Many things called “rights” – at CDL, we decided to concentrate on Copyright; felt that in today’s environment and with current law, recording of data to support copyright analysis was key. Also, other working taking place around license metadata.
“Rights” –Wesley N. Hohfeld (1919)  Fundamental Legal Conceptions as Applied in Judicial  Reasoning
1.Duty (P duty Q not X)
2.Negative duty as well as positive requirement (rights to active assistance as well as negative freedom
3.Ability of power (power of individual to alter existing legal arrangements
4.An immunity from legal change (not only rihgt as power but also lack of power)
Ronald Dworkin—(1984) Rights as Trumps
Why is copyright metadata “suddenly” needed? Because change in copyright law to base duration on the life of the author rather than counting from the date of copyright, means that the item itself does not contain the data you need to figure out if it is under copyright. As originally enacted, the 1976 law prescribed that all visually perceptible published copies of a work, or published phonorecords of a sound recording, should bear a proper copyright notice. This applies to such works published before March 1, 1989. After March 1, 1989, notice of copyright on these works is optional. Adding the notice, however, is strongly encouraged and, if litigation involving the copyright occurs, certain advantages exist for publishing a work with notice. Prior to March 1, 1989, the requirement for the notice applied equally whether the work was published in the United States or elsewhere by authority of the copyright owner. Compliance with the statutory notice requirements was the responsibility of the copyright owner. Unauthorized publication without the copyright notice, or with a defective notice, does not affect the validity of the copyright in the work.
This change in copyright law, plus the extension of the term, may have been terrible mistakes, but we are stuck with it.
In the digital environment, ever act of access or viewing is a “copyright event” (terminology of Michael Carroll of Creative Commons), so copyright has become even more important than ever.
Our main purpose is to provide an important service to the user who wishes to make use of an item obtained from the library.
We often see notices along with digital works that say something like this:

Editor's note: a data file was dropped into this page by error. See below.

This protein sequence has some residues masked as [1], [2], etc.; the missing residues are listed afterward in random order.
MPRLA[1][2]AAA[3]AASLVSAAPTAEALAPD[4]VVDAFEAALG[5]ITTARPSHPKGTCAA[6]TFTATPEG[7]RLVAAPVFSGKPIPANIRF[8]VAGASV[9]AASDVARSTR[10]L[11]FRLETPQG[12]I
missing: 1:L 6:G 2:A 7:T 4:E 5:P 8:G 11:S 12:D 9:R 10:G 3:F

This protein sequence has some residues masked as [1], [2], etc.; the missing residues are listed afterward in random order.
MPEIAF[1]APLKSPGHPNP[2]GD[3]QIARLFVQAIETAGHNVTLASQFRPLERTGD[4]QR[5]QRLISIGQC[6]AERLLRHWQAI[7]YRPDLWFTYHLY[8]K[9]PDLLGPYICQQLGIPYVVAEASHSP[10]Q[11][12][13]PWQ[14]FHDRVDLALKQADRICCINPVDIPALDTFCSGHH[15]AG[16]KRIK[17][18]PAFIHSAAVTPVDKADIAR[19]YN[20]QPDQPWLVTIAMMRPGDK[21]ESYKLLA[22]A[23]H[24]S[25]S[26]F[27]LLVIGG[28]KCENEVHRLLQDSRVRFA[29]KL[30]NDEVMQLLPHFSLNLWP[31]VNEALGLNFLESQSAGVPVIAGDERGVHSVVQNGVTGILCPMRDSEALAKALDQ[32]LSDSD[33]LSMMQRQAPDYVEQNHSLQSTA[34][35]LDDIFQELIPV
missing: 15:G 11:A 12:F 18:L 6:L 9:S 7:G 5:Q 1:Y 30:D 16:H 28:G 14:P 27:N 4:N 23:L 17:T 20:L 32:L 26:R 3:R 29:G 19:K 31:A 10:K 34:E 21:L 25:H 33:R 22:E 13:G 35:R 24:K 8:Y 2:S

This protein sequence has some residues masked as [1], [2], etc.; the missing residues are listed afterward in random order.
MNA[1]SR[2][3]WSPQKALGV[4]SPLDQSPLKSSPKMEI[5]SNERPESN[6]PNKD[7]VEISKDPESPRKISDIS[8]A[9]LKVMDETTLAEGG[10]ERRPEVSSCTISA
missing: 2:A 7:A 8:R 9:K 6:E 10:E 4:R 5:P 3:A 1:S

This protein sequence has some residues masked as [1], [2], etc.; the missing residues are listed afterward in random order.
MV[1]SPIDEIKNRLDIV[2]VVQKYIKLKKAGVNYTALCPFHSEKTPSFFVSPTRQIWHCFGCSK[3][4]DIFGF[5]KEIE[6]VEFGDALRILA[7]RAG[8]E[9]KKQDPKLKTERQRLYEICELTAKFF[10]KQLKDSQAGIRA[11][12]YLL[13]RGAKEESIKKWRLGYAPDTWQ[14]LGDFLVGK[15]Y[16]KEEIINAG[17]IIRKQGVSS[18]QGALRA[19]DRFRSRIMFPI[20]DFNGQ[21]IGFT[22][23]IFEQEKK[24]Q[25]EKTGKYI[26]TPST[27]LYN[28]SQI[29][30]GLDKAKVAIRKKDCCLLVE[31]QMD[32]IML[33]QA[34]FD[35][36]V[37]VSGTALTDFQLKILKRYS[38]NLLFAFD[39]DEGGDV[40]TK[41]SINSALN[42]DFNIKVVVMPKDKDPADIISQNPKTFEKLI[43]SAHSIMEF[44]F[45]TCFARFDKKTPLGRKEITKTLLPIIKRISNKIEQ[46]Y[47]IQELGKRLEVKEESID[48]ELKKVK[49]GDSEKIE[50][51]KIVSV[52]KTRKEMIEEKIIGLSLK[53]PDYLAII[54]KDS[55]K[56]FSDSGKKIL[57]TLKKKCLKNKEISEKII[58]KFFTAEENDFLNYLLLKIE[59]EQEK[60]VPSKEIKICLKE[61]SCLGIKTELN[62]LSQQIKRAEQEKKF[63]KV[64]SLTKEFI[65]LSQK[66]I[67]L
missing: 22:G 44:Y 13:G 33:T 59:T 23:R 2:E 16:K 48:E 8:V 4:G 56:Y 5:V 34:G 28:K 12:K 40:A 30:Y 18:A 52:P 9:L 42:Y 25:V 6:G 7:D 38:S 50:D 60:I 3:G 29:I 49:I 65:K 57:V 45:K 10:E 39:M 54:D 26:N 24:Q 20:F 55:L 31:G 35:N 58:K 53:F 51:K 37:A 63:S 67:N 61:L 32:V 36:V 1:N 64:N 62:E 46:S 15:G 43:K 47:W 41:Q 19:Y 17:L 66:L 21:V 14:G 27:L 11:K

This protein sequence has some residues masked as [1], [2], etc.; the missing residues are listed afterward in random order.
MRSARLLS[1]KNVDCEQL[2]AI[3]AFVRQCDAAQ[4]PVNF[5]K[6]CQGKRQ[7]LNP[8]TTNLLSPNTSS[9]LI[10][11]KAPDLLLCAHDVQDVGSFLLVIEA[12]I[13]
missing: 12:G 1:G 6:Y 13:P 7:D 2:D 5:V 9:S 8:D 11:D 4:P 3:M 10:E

If the item is covered by copyright law and not a license , well, it’s covered by copyright law. And the library is often making restrictions or giving permissions that it has absolutely no right to make or give. In part, this is done to help the user; to let the user know what is and isn’t allowed. But this practice is somewhat dubious, and the information given to users may be incorrect.
In addition, no single statement can be true for all uses and all users.
So we began to wonder: what are the data elements that define copyright status? And how can the owning institution help this poor user?
We looked at the excellent chart by Peter Hirtle that helps people, in an almost algorithmic manner, determine the copyright status of an item that they have in hand. From this, we extrapolated key data elements that would help someone make this assessment. Not in all of the detail that Peter includes, but most of it.
Point out:
  “Life of author” i.e. when author died
  “Published vs unpublished works”
  “with and without copyright notice”
Next, we had a look at the excellent work of Mary Minow, who walks us through a similar situation of trying to learn what is the copyright status of a work that we wish to digitize.
Point out:
  “published vs unpublished”
  “with and without copyright notice”
  “foreign works”
We also looked at existing metadata schemes to see what they provided for copyright metadata. Each had some elements, but no one scheme has all of the data elements.
We decided that the key data elements would be: who is/are the creator(s), who is the rights holder; if the item is published, when and where was it published; if the item is not published, when and where was it created? And finally we wanted to provided information on what services are available to the user.
Our schema is very simple, and has these elements:
For the publisher and creation info...
User service value – is it worth going back to the archive to obtain more information? The “contact archive” method is quite costly to users, and often does not result in more information. Need to know if archive has provided all that they have.
We haven’t determined how best to represent this. It may be covered adequately by the descriptive rules, but we all agree it’s important to know.